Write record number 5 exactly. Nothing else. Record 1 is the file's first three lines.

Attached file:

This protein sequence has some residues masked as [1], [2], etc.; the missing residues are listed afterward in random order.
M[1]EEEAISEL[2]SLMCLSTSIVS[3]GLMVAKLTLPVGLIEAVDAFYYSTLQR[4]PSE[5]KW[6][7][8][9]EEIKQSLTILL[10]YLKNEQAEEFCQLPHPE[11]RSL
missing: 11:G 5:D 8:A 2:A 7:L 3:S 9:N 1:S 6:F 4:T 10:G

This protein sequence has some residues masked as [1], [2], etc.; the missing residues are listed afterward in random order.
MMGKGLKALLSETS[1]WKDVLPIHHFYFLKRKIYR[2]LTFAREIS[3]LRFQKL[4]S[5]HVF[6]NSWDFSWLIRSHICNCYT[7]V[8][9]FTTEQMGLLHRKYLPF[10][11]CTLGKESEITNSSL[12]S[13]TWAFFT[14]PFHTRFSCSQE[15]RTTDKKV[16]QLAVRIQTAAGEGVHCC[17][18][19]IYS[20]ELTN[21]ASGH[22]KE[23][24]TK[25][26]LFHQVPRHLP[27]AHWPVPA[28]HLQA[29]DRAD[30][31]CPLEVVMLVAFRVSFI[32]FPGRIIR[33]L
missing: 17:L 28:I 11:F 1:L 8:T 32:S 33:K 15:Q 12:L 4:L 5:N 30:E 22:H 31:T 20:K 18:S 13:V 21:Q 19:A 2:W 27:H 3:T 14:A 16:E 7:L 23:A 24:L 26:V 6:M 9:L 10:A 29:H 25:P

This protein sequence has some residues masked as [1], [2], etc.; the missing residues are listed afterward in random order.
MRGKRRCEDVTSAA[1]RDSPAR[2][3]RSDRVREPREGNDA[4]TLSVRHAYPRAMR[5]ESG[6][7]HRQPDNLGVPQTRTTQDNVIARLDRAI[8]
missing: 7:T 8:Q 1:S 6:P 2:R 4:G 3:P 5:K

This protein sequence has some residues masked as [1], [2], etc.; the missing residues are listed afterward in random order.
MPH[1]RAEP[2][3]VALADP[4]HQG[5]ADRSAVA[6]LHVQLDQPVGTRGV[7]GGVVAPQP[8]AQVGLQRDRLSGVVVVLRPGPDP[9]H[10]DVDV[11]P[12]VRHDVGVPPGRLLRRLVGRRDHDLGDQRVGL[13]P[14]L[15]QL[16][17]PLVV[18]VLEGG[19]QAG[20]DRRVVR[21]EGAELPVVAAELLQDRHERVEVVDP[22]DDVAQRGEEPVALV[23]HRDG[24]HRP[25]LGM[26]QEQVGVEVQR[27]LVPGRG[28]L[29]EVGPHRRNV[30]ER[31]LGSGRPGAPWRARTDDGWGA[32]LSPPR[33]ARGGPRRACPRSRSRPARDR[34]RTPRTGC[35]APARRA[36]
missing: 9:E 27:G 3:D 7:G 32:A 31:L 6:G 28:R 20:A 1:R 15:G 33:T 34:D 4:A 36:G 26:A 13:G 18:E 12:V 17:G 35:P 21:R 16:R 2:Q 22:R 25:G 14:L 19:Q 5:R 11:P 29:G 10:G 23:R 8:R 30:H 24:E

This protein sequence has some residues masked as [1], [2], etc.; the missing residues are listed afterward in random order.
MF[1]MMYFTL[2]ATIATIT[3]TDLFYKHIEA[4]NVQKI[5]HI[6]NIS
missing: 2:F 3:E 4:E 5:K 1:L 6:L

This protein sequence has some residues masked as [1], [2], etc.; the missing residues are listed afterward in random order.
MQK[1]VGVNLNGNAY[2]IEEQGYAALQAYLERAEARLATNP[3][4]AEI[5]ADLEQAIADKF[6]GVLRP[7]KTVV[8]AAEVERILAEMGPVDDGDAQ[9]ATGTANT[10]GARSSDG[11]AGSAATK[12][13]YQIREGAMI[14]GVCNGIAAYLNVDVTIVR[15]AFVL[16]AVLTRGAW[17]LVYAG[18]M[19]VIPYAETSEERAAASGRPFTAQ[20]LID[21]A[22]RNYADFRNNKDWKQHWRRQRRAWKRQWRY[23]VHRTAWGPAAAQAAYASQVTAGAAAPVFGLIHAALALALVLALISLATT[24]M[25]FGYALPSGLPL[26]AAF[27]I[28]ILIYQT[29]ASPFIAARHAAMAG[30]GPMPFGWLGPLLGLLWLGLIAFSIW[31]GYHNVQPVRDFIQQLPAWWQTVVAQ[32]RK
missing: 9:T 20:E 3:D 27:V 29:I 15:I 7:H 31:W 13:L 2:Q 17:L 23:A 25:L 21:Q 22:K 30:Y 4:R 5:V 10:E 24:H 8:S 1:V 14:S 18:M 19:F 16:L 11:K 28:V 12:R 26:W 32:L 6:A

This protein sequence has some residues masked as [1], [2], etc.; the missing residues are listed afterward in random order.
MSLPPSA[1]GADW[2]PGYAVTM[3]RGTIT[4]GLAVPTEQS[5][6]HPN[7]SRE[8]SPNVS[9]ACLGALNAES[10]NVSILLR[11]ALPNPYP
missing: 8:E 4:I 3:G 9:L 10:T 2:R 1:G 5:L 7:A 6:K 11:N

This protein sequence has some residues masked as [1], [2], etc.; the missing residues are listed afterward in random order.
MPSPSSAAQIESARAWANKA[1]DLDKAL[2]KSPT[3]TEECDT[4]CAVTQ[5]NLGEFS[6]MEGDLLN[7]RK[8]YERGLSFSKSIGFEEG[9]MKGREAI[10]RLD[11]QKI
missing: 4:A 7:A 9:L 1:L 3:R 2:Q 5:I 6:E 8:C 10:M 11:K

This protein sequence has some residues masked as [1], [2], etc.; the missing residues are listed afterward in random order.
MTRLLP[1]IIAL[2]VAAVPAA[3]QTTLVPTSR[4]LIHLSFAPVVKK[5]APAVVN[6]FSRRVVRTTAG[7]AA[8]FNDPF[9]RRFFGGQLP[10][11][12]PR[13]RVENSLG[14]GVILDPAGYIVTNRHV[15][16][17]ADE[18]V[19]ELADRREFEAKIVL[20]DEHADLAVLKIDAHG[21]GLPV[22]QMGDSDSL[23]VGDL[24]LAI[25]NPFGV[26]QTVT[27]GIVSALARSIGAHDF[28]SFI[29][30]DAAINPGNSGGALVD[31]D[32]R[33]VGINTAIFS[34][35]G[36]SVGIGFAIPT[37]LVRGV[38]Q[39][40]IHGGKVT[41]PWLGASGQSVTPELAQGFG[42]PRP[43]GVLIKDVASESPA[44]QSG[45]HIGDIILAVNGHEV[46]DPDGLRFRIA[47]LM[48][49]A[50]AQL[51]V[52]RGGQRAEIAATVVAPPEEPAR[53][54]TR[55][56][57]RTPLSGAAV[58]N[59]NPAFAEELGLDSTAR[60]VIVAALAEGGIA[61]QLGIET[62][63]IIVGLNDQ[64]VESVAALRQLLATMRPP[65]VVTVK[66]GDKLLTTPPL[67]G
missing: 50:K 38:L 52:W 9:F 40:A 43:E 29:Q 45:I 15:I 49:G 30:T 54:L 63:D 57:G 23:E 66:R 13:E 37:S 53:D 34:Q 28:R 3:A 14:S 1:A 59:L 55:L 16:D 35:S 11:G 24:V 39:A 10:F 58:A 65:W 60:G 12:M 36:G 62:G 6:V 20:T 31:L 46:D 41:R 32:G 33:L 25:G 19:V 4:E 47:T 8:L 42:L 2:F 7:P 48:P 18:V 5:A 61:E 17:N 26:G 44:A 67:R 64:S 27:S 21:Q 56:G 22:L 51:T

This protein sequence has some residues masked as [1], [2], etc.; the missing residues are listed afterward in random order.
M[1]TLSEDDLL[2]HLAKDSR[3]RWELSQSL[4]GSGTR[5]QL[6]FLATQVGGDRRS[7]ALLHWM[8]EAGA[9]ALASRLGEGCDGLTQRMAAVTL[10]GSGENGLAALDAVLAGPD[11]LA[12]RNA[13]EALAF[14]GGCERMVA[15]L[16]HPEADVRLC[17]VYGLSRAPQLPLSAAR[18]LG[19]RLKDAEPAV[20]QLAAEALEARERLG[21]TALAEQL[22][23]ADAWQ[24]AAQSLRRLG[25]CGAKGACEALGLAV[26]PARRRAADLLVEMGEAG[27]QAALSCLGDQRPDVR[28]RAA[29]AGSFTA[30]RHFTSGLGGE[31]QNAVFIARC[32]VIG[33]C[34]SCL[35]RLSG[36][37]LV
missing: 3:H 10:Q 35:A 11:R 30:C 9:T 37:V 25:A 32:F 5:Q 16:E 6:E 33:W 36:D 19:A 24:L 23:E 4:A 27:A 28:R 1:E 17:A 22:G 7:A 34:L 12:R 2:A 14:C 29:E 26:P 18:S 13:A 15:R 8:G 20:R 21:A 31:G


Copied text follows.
This protein sequence has some residues masked as [1], [2], etc.; the missing residues are listed afterward in random order.
MF[1]MMYFTL[2]ATIATIT[3]TDLFYKHIEA[4]NVQKI[5]HI[6]NIS
missing: 2:F 3:E 4:E 5:K 1:L 6:L